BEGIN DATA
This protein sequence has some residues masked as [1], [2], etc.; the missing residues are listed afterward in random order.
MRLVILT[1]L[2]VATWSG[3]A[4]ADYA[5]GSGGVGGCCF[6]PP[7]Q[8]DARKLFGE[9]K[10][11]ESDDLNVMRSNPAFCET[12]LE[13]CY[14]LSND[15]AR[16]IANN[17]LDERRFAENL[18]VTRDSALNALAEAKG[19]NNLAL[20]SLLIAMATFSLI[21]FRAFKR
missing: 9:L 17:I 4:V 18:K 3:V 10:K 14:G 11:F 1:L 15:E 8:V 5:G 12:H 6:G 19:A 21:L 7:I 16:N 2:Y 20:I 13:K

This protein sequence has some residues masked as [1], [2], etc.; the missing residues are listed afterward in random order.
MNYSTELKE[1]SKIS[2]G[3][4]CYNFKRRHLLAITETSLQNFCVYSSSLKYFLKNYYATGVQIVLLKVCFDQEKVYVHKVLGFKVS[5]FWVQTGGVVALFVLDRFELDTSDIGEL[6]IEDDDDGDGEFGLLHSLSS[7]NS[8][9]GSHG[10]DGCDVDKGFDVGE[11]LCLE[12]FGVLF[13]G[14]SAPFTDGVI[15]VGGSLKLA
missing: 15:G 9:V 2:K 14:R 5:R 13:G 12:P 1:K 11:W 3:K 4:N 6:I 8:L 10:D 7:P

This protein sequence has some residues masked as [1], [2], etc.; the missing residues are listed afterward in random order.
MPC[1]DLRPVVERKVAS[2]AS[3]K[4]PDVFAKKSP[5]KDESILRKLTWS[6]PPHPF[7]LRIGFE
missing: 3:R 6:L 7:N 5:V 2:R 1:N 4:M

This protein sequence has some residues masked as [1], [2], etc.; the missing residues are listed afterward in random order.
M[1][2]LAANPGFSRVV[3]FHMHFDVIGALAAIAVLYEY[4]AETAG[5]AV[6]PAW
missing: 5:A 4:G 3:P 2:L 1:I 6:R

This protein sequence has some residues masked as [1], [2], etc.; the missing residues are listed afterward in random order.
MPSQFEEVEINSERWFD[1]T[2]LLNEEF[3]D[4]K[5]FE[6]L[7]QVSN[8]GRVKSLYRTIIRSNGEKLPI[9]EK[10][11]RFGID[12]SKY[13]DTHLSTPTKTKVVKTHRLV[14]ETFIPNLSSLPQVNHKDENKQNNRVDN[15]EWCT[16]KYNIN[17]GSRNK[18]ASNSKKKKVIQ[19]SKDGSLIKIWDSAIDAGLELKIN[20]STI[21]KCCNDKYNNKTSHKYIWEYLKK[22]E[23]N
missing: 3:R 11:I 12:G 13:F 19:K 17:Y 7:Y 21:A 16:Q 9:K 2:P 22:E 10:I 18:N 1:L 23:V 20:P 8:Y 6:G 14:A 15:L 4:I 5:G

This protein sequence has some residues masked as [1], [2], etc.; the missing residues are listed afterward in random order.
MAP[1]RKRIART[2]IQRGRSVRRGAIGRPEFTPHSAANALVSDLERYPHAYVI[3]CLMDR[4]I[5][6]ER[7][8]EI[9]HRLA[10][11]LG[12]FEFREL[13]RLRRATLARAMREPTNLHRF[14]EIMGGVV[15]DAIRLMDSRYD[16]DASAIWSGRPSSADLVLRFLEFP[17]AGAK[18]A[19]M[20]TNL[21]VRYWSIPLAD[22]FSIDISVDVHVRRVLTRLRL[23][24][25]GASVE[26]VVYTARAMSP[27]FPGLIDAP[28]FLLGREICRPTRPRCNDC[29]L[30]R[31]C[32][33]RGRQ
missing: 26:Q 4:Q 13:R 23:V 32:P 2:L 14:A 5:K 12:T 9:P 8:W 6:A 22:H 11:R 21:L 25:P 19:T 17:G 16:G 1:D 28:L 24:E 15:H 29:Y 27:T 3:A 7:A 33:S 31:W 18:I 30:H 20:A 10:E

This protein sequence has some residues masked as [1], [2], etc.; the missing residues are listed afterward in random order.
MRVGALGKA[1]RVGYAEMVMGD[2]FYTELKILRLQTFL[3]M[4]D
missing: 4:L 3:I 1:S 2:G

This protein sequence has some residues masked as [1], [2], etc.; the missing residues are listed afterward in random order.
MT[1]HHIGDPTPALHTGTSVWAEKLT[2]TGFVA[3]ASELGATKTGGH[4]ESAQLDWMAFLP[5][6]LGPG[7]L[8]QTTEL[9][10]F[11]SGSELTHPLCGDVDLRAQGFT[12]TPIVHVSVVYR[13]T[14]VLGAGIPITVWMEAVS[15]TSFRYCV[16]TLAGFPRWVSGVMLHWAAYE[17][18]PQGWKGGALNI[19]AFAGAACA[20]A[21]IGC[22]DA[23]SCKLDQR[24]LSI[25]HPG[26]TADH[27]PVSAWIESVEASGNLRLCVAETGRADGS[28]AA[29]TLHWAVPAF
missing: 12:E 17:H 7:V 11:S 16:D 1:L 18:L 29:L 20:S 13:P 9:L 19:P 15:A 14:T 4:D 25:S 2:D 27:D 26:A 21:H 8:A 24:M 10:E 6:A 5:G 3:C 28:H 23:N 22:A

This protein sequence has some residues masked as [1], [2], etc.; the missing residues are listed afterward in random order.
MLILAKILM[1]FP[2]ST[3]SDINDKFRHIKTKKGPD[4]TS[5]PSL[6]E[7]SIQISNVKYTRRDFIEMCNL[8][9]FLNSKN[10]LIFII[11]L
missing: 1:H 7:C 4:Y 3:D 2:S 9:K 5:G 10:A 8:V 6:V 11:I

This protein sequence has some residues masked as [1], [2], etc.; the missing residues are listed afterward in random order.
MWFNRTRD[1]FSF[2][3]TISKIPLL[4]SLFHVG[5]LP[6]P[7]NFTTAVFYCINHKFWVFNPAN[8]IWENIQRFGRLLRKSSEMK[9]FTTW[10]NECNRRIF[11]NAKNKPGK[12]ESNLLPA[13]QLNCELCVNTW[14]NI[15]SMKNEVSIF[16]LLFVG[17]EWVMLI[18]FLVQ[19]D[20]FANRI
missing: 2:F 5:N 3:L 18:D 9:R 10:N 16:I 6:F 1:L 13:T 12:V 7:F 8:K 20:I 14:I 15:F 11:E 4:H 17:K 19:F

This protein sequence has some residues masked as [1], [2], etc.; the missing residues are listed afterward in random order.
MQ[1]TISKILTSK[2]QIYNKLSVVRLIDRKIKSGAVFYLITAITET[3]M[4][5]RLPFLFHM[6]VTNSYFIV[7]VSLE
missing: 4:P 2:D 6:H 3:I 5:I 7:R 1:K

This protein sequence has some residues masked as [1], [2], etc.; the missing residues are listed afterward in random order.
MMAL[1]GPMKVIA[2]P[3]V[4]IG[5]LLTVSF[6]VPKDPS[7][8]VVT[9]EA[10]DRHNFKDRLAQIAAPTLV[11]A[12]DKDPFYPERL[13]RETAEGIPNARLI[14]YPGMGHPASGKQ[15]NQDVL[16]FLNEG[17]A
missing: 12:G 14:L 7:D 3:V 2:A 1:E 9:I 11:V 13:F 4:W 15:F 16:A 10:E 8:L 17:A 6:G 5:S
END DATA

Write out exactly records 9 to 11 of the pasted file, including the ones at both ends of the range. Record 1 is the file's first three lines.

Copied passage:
This protein sequence has some residues masked as [1], [2], etc.; the missing residues are listed afterward in random order.
MLILAKILM[1]FP[2]ST[3]SDINDKFRHIKTKKGPD[4]TS[5]PSL[6]E[7]SIQISNVKYTRRDFIEMCNL[8][9]FLNSKN[10]LIFII[11]L
missing: 1:H 7:C 4:Y 3:D 2:S 9:K 5:G 10:A 8:V 6:V 11:I

This protein sequence has some residues masked as [1], [2], etc.; the missing residues are listed afterward in random order.
MWFNRTRD[1]FSF[2][3]TISKIPLL[4]SLFHVG[5]LP[6]P[7]NFTTAVFYCINHKFWVFNPAN[8]IWENIQRFGRLLRKSSEMK[9]FTTW[10]NECNRRIF[11]NAKNKPGK[12]ESNLLPA[13]QLNCELCVNTW[14]NI[15]SMKNEVSIF[16]LLFVG[17]EWVMLI[18]FLVQ[19]D[20]FANRI
missing: 2:F 5:N 3:L 18:D 9:R 10:N 16:I 6:F 1:L 13:T 12:V 7:F 8:K 20:I 14:I 15:F 11:E 4:H 17:K 19:F

This protein sequence has some residues masked as [1], [2], etc.; the missing residues are listed afterward in random order.
MQ[1]TISKILTSK[2]QIYNKLSVVRLIDRKIKSGAVFYLITAITET[3]M[4][5]RLPFLFHM[6]VTNSYFIV[7]VSLE
missing: 4:P 2:D 6:H 3:I 5:I 7:R 1:K